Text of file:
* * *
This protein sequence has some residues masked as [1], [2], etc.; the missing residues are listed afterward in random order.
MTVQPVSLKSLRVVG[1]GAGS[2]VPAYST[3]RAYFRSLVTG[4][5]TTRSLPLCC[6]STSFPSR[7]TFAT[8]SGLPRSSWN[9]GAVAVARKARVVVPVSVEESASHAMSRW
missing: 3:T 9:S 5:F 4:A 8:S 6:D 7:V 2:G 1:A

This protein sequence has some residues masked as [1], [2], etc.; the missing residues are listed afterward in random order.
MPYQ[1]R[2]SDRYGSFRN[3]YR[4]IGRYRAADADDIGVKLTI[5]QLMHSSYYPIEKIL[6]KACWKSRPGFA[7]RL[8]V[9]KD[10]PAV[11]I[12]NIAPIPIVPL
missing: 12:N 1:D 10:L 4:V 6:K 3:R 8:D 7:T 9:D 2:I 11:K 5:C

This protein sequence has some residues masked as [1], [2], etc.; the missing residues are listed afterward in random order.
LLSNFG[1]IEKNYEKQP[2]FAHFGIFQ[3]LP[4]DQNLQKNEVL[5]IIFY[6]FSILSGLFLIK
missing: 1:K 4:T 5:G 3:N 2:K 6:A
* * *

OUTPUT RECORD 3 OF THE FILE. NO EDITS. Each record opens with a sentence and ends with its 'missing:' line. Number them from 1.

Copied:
This protein sequence has some residues masked as [1], [2], etc.; the missing residues are listed afterward in random order.
LLSNFG[1]IEKNYEKQP[2]FAHFGIFQ[3]LP[4]DQNLQKNEVL[5]IIFY[6]FSILSGLFLIK
missing: 1:K 4:T 5:G 3:N 2:K 6:A